A Difficult Gift

As I helped officiate the Ash Wednesday worship service this year at the Highlands Congregational Church, it occurred to me how counter-cultural Ash Wednesday really is.  Some might call it archaic and outmoded; something that has seen its time.  In fact, that’s true of the season of Lent in general.  Here’s why:

Socially and personally, we want to look our best.  Businesses portray themselves through marketing as the very best in their field.  Individually, each morning, we “get ready” for the day by making sure we are well dressed, hair combed, and prepared.

Antithetically, Lent is a season that begins by intentionally blemishing yourself with ashes and then invites you to forty days of fasting and repentance.

You can see why people aren’t lining up to take part!

Lent goes against everything we are taught and every habit we have:  Downplay your faults, highlight your successes, keep your focus on outward success, an interior life is irrelevant because it produces nothing, strategize to maximize your own personal security in life.

These ways of approaching life are not new and the season of Lent has been with us from ancient times as a counterbalance.  Lent says, essentially, enough of that!  For at least this short season of the year, let’s put our emphasis elsewhere.  Let’s look at the things we’d rather not look at.

Why?  Because if we don’t, if those less-than-beautiful things are forever ignored, they will end up owning us.

There is nothing inherently wrong with wanting to show the world that we are well-put-together.  It is just that it is only part of the picture of who we are and it is important to admit that.  Because, ultimately, we aren’t well-put-together.  We are flawed and imperfect.  That’s okay, of course—it is part and parcel of being human.  But that doesn’t mean that our imperfections, our sins, should be denied (which is the cultural norm).

The truth is, when we delve into the hurtful and hurting parts of ourselves we become more complete.  We find ways to learn from mistakes and make amends for the pain we have caused.  We also find healing for the wounds that we silently carry day after day.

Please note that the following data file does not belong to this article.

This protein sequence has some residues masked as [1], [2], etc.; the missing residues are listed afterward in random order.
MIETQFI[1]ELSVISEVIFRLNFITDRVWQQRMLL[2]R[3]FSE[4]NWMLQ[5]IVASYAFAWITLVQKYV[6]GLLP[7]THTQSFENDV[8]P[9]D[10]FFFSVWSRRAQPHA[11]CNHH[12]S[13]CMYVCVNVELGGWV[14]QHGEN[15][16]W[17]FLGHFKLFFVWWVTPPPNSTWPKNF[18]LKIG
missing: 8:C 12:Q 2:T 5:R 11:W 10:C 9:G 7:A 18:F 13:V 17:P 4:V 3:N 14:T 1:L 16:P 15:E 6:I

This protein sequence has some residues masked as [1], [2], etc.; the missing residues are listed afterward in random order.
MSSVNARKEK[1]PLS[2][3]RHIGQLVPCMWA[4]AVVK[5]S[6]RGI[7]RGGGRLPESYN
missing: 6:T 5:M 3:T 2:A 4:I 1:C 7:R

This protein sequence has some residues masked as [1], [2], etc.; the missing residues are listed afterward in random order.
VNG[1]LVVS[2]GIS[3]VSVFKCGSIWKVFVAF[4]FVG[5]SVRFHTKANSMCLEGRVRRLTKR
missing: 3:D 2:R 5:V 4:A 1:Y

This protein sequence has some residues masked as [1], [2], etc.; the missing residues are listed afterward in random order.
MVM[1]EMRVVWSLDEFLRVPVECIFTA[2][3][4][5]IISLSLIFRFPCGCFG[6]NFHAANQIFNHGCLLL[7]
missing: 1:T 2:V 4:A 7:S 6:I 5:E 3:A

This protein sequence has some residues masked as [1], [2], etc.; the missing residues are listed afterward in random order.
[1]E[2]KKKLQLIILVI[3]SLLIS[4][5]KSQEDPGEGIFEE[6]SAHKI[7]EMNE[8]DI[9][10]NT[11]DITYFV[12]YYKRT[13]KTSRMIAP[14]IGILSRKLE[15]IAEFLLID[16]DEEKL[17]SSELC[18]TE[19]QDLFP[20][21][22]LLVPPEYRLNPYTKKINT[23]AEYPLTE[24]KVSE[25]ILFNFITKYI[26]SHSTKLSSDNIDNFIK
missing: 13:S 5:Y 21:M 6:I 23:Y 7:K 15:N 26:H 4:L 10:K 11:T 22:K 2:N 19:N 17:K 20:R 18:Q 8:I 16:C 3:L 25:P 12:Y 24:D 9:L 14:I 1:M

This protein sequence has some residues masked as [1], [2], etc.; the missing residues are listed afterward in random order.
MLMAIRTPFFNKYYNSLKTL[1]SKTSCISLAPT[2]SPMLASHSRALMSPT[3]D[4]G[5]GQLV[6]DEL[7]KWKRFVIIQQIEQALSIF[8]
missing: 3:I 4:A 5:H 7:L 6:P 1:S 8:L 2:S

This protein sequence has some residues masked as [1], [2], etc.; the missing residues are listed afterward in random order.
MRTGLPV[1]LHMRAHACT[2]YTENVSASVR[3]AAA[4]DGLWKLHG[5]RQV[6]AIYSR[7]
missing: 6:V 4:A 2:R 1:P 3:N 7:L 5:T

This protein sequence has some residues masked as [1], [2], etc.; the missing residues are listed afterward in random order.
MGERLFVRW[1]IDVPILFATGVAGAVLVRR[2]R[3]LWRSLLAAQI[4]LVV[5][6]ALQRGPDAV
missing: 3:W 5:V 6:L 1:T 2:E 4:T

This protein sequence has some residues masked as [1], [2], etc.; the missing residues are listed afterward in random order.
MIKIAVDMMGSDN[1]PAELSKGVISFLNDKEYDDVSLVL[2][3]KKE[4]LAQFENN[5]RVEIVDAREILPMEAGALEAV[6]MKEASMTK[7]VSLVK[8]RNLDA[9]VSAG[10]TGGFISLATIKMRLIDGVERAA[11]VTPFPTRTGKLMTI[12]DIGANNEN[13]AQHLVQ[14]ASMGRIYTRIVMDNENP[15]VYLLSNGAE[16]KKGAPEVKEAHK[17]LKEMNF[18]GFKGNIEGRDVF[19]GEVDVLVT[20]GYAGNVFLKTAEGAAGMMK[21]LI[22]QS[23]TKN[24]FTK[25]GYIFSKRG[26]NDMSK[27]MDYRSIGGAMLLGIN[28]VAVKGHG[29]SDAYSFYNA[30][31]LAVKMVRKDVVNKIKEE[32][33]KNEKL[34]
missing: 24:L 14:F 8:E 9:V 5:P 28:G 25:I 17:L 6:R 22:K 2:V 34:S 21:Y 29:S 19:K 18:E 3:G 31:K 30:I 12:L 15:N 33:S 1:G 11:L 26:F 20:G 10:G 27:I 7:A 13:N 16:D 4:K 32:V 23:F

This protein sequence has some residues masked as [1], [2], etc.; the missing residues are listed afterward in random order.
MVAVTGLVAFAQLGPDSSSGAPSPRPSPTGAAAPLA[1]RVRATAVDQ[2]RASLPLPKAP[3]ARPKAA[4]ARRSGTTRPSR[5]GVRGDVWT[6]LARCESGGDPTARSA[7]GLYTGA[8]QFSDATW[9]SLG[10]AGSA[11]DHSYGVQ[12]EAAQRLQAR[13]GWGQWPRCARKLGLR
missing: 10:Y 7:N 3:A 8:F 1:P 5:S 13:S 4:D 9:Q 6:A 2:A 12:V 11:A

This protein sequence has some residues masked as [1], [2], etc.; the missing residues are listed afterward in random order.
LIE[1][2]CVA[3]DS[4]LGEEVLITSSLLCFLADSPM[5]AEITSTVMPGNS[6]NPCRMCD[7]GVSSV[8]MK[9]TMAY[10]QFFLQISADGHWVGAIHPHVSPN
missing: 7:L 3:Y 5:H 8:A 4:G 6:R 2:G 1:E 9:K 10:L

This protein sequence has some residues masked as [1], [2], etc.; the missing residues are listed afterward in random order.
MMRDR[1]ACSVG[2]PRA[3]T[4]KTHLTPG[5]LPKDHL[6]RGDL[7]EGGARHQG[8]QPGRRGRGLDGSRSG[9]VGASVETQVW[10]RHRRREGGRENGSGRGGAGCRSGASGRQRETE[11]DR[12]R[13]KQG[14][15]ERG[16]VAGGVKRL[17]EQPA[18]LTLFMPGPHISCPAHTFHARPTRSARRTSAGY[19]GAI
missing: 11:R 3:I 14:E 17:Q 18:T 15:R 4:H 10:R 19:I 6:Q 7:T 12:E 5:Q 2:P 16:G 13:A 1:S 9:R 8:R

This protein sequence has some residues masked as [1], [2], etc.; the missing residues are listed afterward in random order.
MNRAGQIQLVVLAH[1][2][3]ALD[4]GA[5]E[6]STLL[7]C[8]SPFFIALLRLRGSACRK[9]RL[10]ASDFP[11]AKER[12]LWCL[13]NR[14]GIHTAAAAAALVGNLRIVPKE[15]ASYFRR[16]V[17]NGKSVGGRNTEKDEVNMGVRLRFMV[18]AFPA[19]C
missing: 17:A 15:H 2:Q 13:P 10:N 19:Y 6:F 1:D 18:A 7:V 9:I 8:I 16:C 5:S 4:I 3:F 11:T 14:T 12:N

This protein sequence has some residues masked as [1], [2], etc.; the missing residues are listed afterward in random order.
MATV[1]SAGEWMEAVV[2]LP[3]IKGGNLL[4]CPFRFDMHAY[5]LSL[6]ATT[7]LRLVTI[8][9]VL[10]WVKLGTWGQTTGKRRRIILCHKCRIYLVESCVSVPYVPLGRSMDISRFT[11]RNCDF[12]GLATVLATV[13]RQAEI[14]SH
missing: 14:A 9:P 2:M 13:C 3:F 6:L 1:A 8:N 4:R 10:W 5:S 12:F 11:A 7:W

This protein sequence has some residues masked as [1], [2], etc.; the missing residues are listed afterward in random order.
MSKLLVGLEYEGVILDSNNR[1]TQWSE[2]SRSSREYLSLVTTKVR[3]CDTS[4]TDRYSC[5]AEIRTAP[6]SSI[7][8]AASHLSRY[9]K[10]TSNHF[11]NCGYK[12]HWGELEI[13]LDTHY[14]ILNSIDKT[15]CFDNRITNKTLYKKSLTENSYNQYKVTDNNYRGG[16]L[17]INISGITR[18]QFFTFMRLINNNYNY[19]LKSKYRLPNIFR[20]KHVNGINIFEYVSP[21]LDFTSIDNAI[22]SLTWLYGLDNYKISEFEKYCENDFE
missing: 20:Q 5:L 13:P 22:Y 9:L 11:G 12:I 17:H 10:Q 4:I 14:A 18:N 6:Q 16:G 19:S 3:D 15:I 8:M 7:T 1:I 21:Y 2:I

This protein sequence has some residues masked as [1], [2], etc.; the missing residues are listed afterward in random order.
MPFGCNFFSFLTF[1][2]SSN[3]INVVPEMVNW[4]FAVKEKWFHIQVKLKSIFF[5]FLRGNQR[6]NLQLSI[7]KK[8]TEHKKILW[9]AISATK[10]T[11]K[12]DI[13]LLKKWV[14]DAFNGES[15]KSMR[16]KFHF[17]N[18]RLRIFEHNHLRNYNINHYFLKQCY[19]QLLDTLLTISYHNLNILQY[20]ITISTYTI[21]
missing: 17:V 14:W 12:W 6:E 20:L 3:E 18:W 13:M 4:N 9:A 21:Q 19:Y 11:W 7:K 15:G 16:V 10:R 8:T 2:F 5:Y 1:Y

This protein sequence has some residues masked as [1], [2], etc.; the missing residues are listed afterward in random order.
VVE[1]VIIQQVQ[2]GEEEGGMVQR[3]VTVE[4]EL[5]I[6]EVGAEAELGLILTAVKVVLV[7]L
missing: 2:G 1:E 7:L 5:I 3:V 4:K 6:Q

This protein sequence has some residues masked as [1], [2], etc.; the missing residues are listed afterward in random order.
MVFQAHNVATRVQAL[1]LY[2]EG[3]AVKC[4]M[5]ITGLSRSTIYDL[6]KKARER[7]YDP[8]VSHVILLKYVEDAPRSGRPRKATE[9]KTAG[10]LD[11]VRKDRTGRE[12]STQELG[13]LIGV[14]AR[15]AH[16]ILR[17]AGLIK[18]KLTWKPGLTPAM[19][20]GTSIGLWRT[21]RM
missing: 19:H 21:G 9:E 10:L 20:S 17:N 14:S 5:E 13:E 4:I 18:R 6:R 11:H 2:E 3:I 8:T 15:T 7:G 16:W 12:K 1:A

The season of Lent is based on Jesus’ forty days in the wilderness after his baptism.  There he fasted and was tempted to personal and worldly success by none other than Satan.  He refused these temptations by quoting scripture and thereafter began his public ministry.

Lent is our journey to Easter.  We journey with Jesus into the wilderness of our lives.  We journey with Jesus all the way to the crucifixion and find that it mirrors our own lives and our world.  Only when we embark on this journey can we feel the full power the resurrection for our daily living and for social reform.

Probably the greatest temptation we face at this time of year is to ignore Lent altogether.  It sure would be easier.  No one wants to shine a light around the dark places of their hearts and lives or linger too long with the injustices of our world.  It is easier to just go about our daily routines.

Like so many things, we get out of Lent what we put into it.  Consequently:

  • I hope you will take advantage of this time to fast from the mask of perfection you wear for others and for yourself.
  • I hope you will try as best you can to embrace the shadow side of yourself; to listen to what it has to say to you knowing that Christ walks beside you with a balm of healing.
  • I hope you will also bravely look at our world this Lent and name the sins you see.
  • I hope you will then join your voice to those of many others who call for social repentance.

Lent is a difficult gift.  A challenging gift.  But it is a gift.  May you take the time to open that gift and explore what it has to offer.

See you in church,

–Rev. Dominic